Dust filled the car as we skidded onto the reservation's gravel road. I asked how the lake got its name. The Developer was quick to answer. "I know that one! When the Braves went out to hunt buffalo, they'd force 'em down the Chumtaw Crick toward the shore of the lake where the women would be waiting with spears."
"Poking Buffalo Lake." I weighed each word carefully.
Gerbley chuckled. “If you’re a buffalo, you’d best be leaving…” The anti-lock brakes stopped the car in a straight line as the gravel dust billowed. The Developer flung his car door open. “…because, we’re here!"
We got out of the Mercedes under the awe-inspiring spectacle of Persimmon Spires. I have lived here all my life. But, like most Persimmon Pineseans, had only seen the Spires in vacation brochures published by the Chamber of Commerce...never in person. They do, in fact, look like three perfectly sculpted 200 foot long persimmons - standing on end. Just beyond lies the unspoiled beauty of Poking Buffalo Lake. Proudfoot Dibbledick turned his palms skyward and seemed to offer a silent prayer to the long-dead spirits of his ancestors. Gerbley patted him on the back. "We'll put pictures of Indian chiefs in the golf course pro shop...which we'll build right over there where that burial mound is now."
Over the next 45 minutes, Gerbley walked us through his designers plan to "improve the natural flow of the environment by imbedding architectural creations that will illuminate the landscape and create vistas heretofore unknown to those who, until recently, held sole title to this land. Because, you know, I want to do right by these folks.”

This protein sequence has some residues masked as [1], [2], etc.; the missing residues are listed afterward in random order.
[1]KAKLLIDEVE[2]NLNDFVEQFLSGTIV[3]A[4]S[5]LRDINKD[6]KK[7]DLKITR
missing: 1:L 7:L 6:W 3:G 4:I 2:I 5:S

The plans are quite impressive. Thumbnail sketch: Three Championship golf courses - a marina with access to the Plunker River 500 feet below via private lock-controlled canal - 50,000 square foot club house and four gourmet restaurants open to the public - including a 20,000 square foot Olive Garden - requested by Chockasoutauk leaders. “Turns out, Tribal leaders like the idea of all-you-can-eat bread-sticks,” smiled Gerbley.
Yet, I had to ask myself...and later, T. Earl Gerbley himself, “Since you seem to be saying you paid Tribal Leaders to get this deal to build a luxury golf community on their holiest site, do you think there will be any legal issues in the future?”
Gerbley smiled and pointed to Proudfoot Dibbledick. “He gave ‘em the bag. I wasn’t even there!” As the Professor turned a pale green, the Developer took me by the shoulder. “Come on - let me show you where I’m gonna build the water park and go cart track!”
As he looks out the cracked window of the old Airstream trailer, Junior Errands, Jr. takes a last long pull on his dying Cigarillo. Outside, spotlights dangle from three well-worn telephone poles - highlighting a hailstorm of Golf balls as they fly into the night.
"Ask what you want. But, hurry up." He turns toward me and glares. "I'm busy." Smoke curls out of his mouth as he tosses the butt into an old fertilizer can behind the counter, grabs a piece of Nicorette and turns to face his newest customer at Errands Pick-Your-Own Golf Range.
Errands is the son of Junior Errands, Sr. - the man who, 20 years ago, turned a vacant lot next to the County Dump into Traylor County's only stand-alone driving range. "Big or small?" The customer, a young man in his late teens, looks confused. Errands, irritated now, picks up two canvas bags - one smaller than the other. "Ya'll can fill up this one for 10-bucks: or, this less-big bag for 8 bucks." The customer takes a moment to ponder. Errands presses on: "Or, for and even $20, ya'll can have both bags side-by-each." Salesmanship!